|4||Reckitt Benckiser Group Plc||Approve Remuneration Report||For||Against||We have had long standing concerns about the high quantum and LTIP structure.|
|5||RELX Plc||Approve Remuneration Report||For||Against||The long term incentive used by the company allows a high level of vesting for achieving only median/threshold performance.|
|6||London Stock Exchange Group plc||Approve Remuneration Report||For||Against||We voted against this resolution as the CEO was awarded a significant salary increase of 25% in light of the Refinitiv acquisition, which is not considered sufficiently merited, notwithstanding the strategic benefits of the transaction.- The new CFO's base salary and maximum LTIP opportunity were set at higher levels than that of her predecessor, and no rationale for the increases has been provided by the Company in the annual report.|
|7||Ashtead Group plc||Approve Remuneration Report||For||Against||The CFO was awarded a significant salary rise. During consultation we conveyed our view that such large rises should be staggered over a couple of years to provide both an incentive and reward for the long term.|
|Approve Remuneration Policy||For||Against||The company sought to amend its remuneration policy to facilitate a significant additional one-off LTIP award of 350 percent of salary. The award would be in tandem with the normal LTIP award of 250 percent of salary. During consultation we explained that our voting policy does not support one-off awards but the company decided to proceed anyway.|
|8||Imperial Brands plc||Accept Financial Statements and Statutory Reports||For||Against||The board comprises only 20 percent women. This falls short of the 33 percent expected from the Hampton Alexander review by end 2020. We would normally vote against the re-election of the Nomination Committee Chair, Therese Esperdy, in this situation. However, given the general uncertainty surrounding COVID 19 we felt reluctant to do this so shall vote against the report and accounts resolution this year. We also felt it would be counterproductive to vote against the re-election of Ms Esperdy as she is one of the two women on the board.|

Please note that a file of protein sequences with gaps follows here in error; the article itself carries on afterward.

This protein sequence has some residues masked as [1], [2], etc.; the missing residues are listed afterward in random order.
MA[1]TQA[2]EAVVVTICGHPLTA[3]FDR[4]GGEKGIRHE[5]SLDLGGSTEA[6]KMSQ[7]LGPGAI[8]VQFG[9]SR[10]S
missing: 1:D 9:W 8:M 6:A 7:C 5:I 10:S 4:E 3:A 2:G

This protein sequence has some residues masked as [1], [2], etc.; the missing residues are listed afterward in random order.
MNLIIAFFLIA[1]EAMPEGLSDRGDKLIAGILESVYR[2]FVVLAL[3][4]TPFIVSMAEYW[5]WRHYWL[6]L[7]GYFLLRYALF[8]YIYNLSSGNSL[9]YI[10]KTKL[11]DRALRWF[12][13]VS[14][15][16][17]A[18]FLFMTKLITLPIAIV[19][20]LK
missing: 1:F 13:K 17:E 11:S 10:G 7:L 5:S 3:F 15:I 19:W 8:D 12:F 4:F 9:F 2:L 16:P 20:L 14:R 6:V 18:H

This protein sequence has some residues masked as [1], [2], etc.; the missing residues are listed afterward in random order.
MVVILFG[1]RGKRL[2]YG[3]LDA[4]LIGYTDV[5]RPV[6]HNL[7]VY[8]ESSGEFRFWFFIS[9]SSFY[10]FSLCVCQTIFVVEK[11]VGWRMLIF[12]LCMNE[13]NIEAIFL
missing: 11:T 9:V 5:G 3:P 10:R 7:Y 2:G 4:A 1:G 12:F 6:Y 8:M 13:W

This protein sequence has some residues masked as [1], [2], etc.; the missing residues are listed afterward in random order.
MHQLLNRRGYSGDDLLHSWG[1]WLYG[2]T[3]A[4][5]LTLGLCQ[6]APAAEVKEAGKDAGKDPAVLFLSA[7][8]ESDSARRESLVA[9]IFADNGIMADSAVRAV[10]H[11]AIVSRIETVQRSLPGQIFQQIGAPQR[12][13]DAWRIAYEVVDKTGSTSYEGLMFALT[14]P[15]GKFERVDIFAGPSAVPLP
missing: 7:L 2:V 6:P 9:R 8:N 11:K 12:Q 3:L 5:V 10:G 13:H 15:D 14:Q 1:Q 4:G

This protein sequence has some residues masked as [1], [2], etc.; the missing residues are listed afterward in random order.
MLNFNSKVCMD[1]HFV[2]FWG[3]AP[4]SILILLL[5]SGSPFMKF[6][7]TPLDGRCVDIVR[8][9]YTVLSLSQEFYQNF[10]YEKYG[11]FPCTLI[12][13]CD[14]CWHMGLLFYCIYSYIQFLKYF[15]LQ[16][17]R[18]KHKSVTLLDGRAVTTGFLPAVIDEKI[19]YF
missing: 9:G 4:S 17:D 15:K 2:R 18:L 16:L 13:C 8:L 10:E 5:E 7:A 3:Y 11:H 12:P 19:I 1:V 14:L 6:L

|Approve Remuneration Report||For||Against||The company has decided to reduce the incumbent executive director pension contribution to the staff rate by October 2023. This is not consistent with the Investment Association statement that asks that this be done by 2022. The delay to October 2023 is not in the spirit of the statement. We were also aware that the newly appointed CEO received a salary on appointment 12.7% higher than his predecessor who had been in the role for 10 years. We might reasonably have expected his salary to rise over next couple of years thus creating an incentive and reward for progression and good performance in the role.|
|9||Halma plc||Approve Remuneration Policy||For||Against||The maximum limits of the variable pay package are being significantly increased for all Executive Directors. In particular, it is highlighted that the CEO's annual bonus opportunity will increase from 150 percent to 200 percent of salary, and the LTIP from 200 percent to 300 percent of salary. Together with other salary increases, this represents a material uplift to the total remuneration package.|
|10||Next plc||Approve Remuneration Report||For||Against||We had concerns regarding the misalignment of executive pensions with the wider workforce.|
|Position||Company||Matter voted on||Vote direction recommended by Company||Vote direction taken||Reason|
|1||Astrazeneca plc||Approve Remuneration Policy||For||Against||We believe that the increase proposed is excessive.|